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The lightest Black Hole ever: Scientists just found the heaviest neutron star

An international team of astrophysicists, including researchers at UBC, have detected the ‘extremely loud’ merger of a black hole with a mystery compact object—the most asymmetric gravitational-wave source yet observed.

GW190814, the merger of a heavy black hole with an unidentified compact object about nine times smaller, was reported today in Astrophysical Journal Letters.

“We can use gravitational waves to measure the masses of the two objects that collided to generate this signal,” says Jess McIver, a UBC physicist and member of the international LIGO Scientific Collaboration. “But it’s difficult to tell from its mass alone whether the smaller object was an incredibly light black hole, an incredibly heavy neutron star, or something else entirely.”


When stars die, they can collapse into black holes or explode in a supernova that leaves behind dense, dead remnant star cores called neutron stars. For decades, astronomers have been puzzled by the observed gap between measured neutron star masses and black hole masses. Past observations that used light to measure black hole companions orbiting stars yielded neutrons stars with masses no more than 2.5 times our own Sun, and black holes with masses no less than five times that of our Sun. The question has remained: Could any stellar remnant could form in this ‘mass gap’?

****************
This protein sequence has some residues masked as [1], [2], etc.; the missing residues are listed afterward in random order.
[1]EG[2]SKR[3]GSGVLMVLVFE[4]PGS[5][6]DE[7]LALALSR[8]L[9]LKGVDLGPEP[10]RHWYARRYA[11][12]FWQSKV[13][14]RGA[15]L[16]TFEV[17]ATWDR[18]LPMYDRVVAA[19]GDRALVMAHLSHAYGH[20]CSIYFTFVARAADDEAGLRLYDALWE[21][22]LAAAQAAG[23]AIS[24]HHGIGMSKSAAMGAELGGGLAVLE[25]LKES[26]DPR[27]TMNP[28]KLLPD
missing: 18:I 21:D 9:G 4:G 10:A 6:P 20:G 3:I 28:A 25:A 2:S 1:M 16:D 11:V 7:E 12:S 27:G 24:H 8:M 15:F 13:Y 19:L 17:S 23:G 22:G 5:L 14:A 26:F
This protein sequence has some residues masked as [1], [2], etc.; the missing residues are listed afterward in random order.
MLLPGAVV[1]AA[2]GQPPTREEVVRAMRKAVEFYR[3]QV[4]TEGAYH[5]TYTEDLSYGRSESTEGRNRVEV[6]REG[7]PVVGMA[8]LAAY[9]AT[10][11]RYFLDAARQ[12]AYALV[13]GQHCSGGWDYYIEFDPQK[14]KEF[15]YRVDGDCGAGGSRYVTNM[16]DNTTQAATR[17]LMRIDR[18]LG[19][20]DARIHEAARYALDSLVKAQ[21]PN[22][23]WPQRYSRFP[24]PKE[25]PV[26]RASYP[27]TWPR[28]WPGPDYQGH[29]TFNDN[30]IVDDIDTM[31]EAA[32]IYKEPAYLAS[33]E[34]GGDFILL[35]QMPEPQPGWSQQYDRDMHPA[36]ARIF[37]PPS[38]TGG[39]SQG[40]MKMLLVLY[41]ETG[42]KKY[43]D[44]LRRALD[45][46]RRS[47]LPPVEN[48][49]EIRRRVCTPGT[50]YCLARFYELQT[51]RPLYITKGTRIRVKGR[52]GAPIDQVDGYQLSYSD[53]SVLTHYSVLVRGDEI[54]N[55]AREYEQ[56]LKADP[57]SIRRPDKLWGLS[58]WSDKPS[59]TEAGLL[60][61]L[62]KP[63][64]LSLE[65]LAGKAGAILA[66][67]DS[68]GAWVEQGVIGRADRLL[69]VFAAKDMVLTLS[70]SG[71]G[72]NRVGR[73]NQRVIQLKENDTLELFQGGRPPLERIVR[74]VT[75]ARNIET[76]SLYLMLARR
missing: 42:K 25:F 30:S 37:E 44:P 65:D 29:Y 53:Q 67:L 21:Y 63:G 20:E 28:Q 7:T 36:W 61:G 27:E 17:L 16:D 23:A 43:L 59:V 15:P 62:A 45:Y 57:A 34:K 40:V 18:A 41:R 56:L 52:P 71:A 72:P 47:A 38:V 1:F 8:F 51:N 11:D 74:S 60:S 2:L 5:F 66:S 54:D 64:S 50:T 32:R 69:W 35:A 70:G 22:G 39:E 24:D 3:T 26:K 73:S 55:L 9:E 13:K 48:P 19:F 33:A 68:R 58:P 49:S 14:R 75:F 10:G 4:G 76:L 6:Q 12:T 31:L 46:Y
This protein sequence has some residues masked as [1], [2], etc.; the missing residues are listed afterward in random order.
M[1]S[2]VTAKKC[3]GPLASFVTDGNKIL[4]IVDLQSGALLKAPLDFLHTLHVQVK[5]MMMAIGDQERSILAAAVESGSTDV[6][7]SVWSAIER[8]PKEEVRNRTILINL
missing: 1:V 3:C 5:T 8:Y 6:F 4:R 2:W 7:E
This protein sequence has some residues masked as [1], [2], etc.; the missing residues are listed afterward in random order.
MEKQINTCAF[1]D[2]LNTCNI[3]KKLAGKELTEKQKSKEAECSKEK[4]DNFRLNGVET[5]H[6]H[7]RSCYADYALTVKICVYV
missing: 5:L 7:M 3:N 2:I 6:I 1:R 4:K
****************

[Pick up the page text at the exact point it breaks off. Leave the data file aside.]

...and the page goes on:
The mass of the lighter compact object in the GW190814 system lies between 2.5 and three solar masses, placing it confidently within the ‘mass gap’. This makes it heavier than nearly every neutron star observation reported to date, or an unusually light black hole, consistent only with the remnant black hole from the binary neutron star merger observed in 2017, GW170817.


“This is going to change how scientists talk about neutron stars and black holes,” says co-author Patrick Brady, a professor at the University of Wisconsin, Milwaukee, and the LIGO Scientific Collaboration spokesperson. “The mass gap may in fact not exist at all but may have been due to limitations in observational capabilities. Time and more observations will tell.”

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